Rendering react in Java

Before telling me that I am crazy, think about it again.

There are plenty of ways to use server-side rendering today, and the practice of sending displayable data through the network has proven to be efficient :
– rendering data logged in the same tool as for backend services
– less client business logic, less coupling between frontends
– multi-channel broadcast on your clients devices (mobile, desktop, television)
Besides, some frameworks are written on top of virtual machines to do the job. Which one specifically ? Node.js

Java has a poor support today, and many companies are considering rewritting their stack just for the dream of going multi-channel.
Some others cannot, … well it is quite expensive.

While the idea of going rogue and starting to rewrite the app seems like the only way to go, there is an intermediairy solution for companies that mainly has code written in Java :
Make your Java api return react elements.

Howto ?
React components are just initiated (or can always be summarized) by a composition of two elements :
– a type
– properties
If there are some advanced features (forward references, lazy loading, derived states, react portals), these can always be wrapped in simple components in the javascript / typescript client.
Example of json that you can write in your http response :

{"type":"table","props":{"id":"test","className":"my-table","children":{"type":"tablerow","props":{"vAlign":"center","children":{"type":"tablecell","props":{"children":{"type":"MyText","props":{"big":true,"bold":true,"danger":false,"children":"Hello"}}}}}}}}

Then this is how an user interface can be sent through a rest endpoint :

@Component
class RenderText {

    fun page() = tag { table }.new {
        id = "test"
        className = "my-table"
    }.setChildren {
        tag { tr }.new { vAlign = "center" }.setChildren {
            new { td }.setChildren {
                MyLib.MyText::class.new {
                    big = true
                    bold = true
                    danger = false
                    children = "Hello"
                }
            }
        }
    }.toString()
}

Of course, just like in javascript, this is programmatic, you can embed whatever logic you want.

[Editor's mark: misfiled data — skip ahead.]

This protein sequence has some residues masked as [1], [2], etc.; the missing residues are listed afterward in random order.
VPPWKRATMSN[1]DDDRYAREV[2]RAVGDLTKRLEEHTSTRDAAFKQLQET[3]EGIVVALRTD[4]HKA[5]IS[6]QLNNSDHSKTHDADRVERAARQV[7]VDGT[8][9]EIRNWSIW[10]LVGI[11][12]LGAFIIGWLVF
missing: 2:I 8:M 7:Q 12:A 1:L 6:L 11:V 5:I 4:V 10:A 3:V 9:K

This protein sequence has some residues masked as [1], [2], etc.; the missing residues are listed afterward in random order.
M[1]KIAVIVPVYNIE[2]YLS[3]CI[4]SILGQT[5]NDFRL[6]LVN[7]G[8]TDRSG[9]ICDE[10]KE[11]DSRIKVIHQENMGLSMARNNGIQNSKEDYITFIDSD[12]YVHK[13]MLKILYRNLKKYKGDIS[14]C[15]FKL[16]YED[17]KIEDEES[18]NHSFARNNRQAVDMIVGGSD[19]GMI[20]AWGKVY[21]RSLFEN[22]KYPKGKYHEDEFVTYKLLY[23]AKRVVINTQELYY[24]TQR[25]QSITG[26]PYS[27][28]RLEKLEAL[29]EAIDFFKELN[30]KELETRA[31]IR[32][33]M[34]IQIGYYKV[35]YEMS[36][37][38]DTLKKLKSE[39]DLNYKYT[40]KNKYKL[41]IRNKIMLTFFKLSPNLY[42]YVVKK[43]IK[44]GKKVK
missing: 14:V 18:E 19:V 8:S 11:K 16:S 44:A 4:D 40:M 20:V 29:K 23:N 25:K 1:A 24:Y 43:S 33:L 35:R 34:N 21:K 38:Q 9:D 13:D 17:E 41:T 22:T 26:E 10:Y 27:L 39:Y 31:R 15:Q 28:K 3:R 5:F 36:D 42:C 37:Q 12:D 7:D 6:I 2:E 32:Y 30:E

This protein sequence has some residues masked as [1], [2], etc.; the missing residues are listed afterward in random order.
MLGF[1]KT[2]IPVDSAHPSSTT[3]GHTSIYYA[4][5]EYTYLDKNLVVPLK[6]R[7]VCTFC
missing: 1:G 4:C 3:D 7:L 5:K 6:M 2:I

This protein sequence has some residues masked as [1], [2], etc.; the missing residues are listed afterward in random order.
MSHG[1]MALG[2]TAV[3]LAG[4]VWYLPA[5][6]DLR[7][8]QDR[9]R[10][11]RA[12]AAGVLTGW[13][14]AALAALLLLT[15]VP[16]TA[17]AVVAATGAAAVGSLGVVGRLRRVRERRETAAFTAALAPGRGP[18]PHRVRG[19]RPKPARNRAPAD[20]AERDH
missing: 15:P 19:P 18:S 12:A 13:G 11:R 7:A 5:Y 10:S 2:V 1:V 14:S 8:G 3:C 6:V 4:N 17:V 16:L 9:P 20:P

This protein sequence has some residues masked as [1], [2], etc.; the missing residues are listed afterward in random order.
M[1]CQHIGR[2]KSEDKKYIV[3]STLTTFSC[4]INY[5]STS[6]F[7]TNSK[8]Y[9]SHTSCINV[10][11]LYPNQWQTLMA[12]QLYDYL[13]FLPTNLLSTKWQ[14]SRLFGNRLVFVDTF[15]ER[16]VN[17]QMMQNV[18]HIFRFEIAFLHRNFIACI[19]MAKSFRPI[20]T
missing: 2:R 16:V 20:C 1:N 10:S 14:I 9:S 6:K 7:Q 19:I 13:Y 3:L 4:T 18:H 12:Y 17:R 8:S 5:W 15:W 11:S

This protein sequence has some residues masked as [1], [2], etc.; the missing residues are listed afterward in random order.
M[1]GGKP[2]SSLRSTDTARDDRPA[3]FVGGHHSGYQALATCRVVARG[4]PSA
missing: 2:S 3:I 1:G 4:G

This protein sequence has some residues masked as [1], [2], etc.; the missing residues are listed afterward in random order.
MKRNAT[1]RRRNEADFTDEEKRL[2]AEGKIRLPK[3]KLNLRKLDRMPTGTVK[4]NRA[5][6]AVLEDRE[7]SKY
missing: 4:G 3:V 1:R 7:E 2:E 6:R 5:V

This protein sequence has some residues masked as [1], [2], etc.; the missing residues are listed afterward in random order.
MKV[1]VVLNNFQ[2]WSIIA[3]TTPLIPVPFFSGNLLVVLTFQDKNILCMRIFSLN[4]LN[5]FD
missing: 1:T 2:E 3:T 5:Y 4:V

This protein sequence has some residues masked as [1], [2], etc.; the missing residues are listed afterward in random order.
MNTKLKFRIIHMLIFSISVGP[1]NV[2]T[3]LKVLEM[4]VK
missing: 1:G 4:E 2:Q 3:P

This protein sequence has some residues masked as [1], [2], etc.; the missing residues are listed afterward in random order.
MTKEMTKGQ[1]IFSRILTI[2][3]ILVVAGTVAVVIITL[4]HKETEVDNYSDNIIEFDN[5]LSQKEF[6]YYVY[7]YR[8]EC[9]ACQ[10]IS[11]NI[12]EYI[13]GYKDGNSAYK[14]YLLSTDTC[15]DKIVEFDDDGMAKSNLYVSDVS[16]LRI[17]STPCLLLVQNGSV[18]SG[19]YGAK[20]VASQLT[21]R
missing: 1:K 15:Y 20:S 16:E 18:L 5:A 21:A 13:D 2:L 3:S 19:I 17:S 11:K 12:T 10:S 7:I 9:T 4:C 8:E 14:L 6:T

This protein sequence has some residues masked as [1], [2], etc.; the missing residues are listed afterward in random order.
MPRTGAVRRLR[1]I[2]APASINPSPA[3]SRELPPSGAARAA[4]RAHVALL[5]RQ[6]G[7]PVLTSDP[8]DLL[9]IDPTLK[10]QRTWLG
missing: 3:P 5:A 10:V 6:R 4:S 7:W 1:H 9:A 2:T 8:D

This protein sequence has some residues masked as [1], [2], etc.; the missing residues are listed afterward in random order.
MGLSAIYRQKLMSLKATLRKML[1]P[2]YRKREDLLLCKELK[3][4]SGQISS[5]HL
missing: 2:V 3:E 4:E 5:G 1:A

To be able to build this above, you need to declare your react components interface in the JVM.

package com.mycompany.service.react

object MyLib {

    interface MyTextProps: React.Props<MyTextProps> {
        var bold: Boolean?
        var danger : Boolean?
        var big : Boolean?
    }

    interface MyText : React.FC<MyTextProps>
}

You may now ask how can we have the react typings without leaving the JVM. In my case I have used (https://github.com/Kotlin/dukat) to convert the react typescript types back into Kotlin (and then back to the JVM)
You can just copy / paste react 16.13.1 types in kotlin : https://gist.github.com/libetl/7f4784eeaa5320b14b33567c0544c52a#file-react-kt

Now that you have your components and the react library, there is one missing gap : how do I instantiate interfaces ?
I have added just a small set of helpers method to achieve this goal, by creating proxy instances.
These proxy instances are objects which can extend a complex interface without necessarily implementing all the behaviors.
That lets you bind data to your components without needing you to plug the events and interactions… since these will be lost during the serialization.
Just copy paste those “medium sized” builder methods : https://gist.github.com/libetl/7f4784eeaa5320b14b33567c0544c52a#file-helpers-kt.

Your react code in java should now compile… Enjoy some cheap server-side rendering in the JVM now.
That is it for the backend part. Your API is now able to render a react as json.
Next, you have to convert that json into react elements.
I have a javascript ES5 file to do that : https://gist.github.com/libetl/7f4784eeaa5320b14b33567c0544c52a#file-expand-react-json-js.

Finally, you need the html page to fetch the API that you have created and to transform the result into components :

<!DOCTYPE html>
<html lang=“en”>
  <head>
    <meta charset=“UTF-8” />
    <title>Test server side rendering</title>
  </head>
  <body>
    <div id=“root”></div>
    <script
      crossorigin
      src=“https://unpkg.com/react@17/umd/react.development.js”
    ></script>
    <script
      crossorigin
      src=“https://unpkg.com/react-dom@17/umd/react-dom.development.js”
    ></script>
    <script
      crossorigin
      src=“https://cdnjs.cloudflare.com/ajax/libs/promise-polyfill/8.2.0/polyfill.min.js”
    ></script>
    <!– my lib export an umd variable called “components” –>
    <script
      crossorigin
      src=“https://cdn.mycompany.com/libs/mylib.js”
    ></script>
    <script
      src=“https://cdn.jsdelivr.net/npm/whatwg-fetch@3.5.0/dist/fetch.umd.min.js”
      crossorigin=“anonymous”
    ></script>
    <script src=“expand-react-json.js”></script>
    <script type=“text/javascript”>
      window.addEventListener(“DOMContentLoaded”function (event) {
        // api name here is server-driven-ui, but call it your name
        fetch(“server-driven-ui”)
          .then(function (response) {
            return response.json();
          })
          .then(function (json) {
            ReactDOM.render(
              expandReactJson(Reactcomponents“”json),
              document.getElementById(“root”)
            );
          });
      });
    </script>
  </body>
</html>

That is it,
And let’s be patient. Someday we are going to hear about Jetpack Compose for the web.

Until next time, goodbye.

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